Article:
In the evening we hiked twenty minutes up the lush canyon until we reached the first waterfall. A series of ladders and climbing ropes led to more waterfalls up the way. The scenery and the waterfalls themselves were absolutely stunning and miraculously we had them all to ourselves.
The next day after some van maintenance we packed up to visit the quaint little colonial village of Barichara, a place preserved 300 years in time. Rows of white buildings with terra cotta roofs lined the little cobblestone streets of the sleepy village surrounded by rolling hills. The area kind of reminded us of a small, old version of Santa Barbara in California.
From Barichara we walked to the nearby even smaller colonial village of Guane via the Camino Real, a famous old stone path that passed by farms and goat herders.
Our next stop deeper in the mountains and at a higher elevation was Villa de Leyva, another beautiful old colonial village. With similar architecture and style as Barichara but larger and more populated, Villa de Leyva was a wonderful place to be for a few days. There are so many outdoor activities to do in the area one could easily spend two weeks here.
We camped at Hostal Renacer, a beautiful spot just outside of town with lovely views and a huge fire pit which we sat around each evening with fellow travelers drinking beer, sharing stories, and making pizzas.
Here we slowed down a bit and spent a lot of time relaxing and cooking at the hostal. I had a bit of a cold with a relentless cough so we took it easy and did a little hike at Paso de Angel (Angel’s Pass), a walk along a narrow mountain ridge with beautiful views of the valleys below.
We spent a morning wandering through the cobblestone streets of Villa de Leyva and visited the Saturday market. It was hard not to buy everything, the rows of stands with fresh, colorful produce were magnetizing: sweet mountain blackberries, freshly shelled beans, baby papayas, and all kinds of other local fruits and veggies.
After a few mellow days, we headed three hours east to Lago de Tota, Colombia’s largest lake. Along the way we passed by a variety of little mountain villages, each with a beautiful church peeking out over the buildings.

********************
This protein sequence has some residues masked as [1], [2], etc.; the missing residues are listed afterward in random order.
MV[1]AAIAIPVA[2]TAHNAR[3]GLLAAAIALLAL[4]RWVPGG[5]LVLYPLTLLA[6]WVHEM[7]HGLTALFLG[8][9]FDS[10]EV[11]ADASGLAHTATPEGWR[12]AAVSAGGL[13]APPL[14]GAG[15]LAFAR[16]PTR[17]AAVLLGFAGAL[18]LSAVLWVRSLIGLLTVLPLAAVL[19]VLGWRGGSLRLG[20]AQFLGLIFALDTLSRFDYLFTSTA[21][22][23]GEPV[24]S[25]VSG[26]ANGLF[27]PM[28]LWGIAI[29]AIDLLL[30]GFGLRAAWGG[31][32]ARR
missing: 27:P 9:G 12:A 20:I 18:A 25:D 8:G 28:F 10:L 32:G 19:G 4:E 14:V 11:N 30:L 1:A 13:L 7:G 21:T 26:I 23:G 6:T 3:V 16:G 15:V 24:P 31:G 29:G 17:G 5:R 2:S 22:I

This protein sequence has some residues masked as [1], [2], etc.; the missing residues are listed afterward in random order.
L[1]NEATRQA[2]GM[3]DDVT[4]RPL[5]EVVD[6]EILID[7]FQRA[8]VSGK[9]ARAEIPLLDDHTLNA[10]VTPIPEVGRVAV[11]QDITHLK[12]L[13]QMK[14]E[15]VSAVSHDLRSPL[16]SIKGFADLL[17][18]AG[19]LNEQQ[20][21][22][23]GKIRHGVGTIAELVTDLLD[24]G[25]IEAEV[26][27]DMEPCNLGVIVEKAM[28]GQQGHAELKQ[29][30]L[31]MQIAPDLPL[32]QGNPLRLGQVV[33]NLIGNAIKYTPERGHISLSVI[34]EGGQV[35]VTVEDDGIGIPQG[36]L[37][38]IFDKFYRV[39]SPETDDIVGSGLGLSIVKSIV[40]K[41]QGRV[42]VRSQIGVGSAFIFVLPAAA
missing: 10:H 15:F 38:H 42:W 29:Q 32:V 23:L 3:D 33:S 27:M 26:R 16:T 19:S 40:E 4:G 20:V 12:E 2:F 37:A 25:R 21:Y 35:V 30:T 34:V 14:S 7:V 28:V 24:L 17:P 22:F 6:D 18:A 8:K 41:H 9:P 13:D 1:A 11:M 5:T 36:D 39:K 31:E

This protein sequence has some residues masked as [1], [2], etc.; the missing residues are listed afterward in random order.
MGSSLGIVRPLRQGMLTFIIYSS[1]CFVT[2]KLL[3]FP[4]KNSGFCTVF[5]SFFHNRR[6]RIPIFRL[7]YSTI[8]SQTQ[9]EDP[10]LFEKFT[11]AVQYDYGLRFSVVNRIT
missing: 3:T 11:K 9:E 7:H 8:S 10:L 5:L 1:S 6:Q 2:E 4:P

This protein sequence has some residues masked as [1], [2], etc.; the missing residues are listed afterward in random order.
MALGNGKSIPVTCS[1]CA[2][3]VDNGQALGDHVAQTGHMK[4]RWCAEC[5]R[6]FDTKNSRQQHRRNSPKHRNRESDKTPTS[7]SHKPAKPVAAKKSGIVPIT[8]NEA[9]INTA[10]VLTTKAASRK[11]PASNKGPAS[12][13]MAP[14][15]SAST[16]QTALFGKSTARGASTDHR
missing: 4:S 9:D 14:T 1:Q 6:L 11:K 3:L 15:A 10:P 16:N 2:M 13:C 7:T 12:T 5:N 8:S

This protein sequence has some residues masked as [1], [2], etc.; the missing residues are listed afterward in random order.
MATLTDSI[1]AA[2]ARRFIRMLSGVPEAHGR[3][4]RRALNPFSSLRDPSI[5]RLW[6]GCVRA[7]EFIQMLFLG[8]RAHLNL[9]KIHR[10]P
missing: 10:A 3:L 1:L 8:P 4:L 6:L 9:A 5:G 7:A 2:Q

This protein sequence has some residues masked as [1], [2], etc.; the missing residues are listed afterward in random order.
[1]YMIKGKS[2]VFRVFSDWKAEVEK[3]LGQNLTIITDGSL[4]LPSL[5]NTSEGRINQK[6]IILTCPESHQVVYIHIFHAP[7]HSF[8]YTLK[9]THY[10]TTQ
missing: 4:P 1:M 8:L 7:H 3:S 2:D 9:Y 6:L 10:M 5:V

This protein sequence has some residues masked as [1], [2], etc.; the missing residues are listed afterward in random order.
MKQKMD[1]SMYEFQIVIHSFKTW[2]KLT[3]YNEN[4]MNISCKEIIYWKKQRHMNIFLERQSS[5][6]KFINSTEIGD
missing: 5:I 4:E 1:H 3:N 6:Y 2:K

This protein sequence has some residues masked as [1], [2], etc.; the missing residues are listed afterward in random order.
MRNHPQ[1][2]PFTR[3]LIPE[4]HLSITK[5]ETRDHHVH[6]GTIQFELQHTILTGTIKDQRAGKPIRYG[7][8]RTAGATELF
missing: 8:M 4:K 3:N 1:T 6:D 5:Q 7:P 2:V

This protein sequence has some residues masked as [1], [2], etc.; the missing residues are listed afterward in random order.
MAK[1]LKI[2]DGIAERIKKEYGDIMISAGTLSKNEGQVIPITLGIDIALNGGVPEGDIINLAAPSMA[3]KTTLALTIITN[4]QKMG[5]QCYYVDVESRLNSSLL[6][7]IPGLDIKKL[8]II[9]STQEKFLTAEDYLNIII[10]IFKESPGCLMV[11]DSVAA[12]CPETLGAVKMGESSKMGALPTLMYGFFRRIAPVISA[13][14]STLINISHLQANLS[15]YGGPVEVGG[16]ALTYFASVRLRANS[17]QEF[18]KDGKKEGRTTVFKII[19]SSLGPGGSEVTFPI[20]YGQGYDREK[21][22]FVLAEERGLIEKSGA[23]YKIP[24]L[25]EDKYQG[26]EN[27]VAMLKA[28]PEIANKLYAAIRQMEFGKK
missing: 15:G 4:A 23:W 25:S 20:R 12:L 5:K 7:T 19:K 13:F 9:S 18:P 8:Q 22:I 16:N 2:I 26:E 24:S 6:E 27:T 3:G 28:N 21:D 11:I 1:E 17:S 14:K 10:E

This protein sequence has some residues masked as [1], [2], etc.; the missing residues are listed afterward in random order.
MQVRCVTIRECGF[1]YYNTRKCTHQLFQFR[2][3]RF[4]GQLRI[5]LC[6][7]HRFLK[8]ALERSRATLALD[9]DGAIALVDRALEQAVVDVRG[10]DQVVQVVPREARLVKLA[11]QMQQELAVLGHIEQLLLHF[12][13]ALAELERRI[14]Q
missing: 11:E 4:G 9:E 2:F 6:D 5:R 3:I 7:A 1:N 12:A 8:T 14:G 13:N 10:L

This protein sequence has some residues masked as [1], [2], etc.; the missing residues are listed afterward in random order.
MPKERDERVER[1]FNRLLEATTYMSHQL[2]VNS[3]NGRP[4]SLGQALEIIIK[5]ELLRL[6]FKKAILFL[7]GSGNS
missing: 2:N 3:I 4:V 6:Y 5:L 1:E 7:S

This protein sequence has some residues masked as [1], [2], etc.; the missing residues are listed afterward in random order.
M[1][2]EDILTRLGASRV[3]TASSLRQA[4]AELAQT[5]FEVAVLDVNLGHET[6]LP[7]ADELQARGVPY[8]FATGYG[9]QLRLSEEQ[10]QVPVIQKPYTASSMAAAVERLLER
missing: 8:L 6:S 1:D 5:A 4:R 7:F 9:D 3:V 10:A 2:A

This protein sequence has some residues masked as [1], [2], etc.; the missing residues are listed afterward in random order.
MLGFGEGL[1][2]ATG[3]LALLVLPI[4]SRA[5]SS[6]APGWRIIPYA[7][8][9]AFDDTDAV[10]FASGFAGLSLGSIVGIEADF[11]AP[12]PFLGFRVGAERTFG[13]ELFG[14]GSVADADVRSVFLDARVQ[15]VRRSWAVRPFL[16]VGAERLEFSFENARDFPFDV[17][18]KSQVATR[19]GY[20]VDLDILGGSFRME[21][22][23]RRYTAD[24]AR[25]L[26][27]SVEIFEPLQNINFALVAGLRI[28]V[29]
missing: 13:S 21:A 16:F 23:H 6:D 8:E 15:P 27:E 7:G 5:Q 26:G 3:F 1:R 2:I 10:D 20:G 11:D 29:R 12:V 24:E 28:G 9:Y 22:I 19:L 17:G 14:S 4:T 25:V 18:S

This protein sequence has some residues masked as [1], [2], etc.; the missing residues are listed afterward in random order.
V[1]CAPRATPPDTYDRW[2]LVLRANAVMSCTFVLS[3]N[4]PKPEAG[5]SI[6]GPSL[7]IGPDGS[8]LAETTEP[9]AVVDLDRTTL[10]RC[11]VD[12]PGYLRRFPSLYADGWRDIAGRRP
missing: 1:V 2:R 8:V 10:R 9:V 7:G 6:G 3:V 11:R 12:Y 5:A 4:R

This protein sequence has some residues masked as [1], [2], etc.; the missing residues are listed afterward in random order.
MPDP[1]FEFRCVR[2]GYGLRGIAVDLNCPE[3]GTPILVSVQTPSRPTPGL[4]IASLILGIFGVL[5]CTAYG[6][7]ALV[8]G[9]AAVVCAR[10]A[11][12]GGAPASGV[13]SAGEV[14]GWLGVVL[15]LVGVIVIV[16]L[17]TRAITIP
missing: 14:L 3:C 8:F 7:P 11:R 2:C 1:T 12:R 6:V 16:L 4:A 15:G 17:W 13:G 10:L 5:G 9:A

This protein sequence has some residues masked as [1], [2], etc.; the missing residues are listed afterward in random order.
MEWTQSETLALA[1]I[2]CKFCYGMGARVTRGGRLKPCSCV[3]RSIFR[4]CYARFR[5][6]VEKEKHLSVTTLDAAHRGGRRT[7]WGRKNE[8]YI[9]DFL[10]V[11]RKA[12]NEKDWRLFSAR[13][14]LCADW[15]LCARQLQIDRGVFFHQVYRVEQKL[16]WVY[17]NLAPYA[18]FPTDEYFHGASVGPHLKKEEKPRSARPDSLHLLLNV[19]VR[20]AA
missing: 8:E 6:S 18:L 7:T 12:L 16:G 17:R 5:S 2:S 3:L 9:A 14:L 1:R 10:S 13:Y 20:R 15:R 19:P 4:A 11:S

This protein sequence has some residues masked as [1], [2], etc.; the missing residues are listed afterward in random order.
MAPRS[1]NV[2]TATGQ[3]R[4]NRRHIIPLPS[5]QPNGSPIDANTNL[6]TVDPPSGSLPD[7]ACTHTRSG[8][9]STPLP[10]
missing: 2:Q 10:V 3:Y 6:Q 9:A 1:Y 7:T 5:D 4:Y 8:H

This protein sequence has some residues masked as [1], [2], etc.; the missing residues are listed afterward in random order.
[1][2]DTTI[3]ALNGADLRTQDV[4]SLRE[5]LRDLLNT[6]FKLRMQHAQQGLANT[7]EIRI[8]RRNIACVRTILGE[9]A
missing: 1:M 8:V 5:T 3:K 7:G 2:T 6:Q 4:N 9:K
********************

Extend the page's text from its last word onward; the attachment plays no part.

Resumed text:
At 10,000 feet elevation, Lago de Tota was icy cold and was surrounded by small farms growing onions, potatoes, and other crops, creating a pretty patchwork of greens and purples all around the shore. Fuzzy sheep and cows grazed on the hillsides and all the locals wore warm woolen ponchos to keep out the chilly mountain air. I really think this was one of the most beautiful, scenic places we have visited on our trip.
We camped under the full moon at Playa Blanca, a white sand beach on the shores of the lake. Although the setting was gorgeous, we were driven away by the icy wind that blew across the lake in the morning.
Near the lake, we visited Mongui, another beautiful, quaint, colonial town. The mountain setting and the locals walking around in traditional woolen ponchos and sombreros added to the tranquil beauty. We strolled around and shared a local specialty of fresh trout in mandarin sauce at a cozy little restaurant.
So far, Colombia has been one amazingly beautiful place after another. So much so that we are getting accustomed to waking up in new, breathtaking places. Not to mention, the Colombians we have met are some of the kindest, friendliest, most helpful, and most enthusiastic people of our entire trip. They love their beautiful country and are proud to share it with travelers.
Only halfway through the country, next we cross the Andes mountains to visit the Zona Cafetera, Colombia’s coffee zone.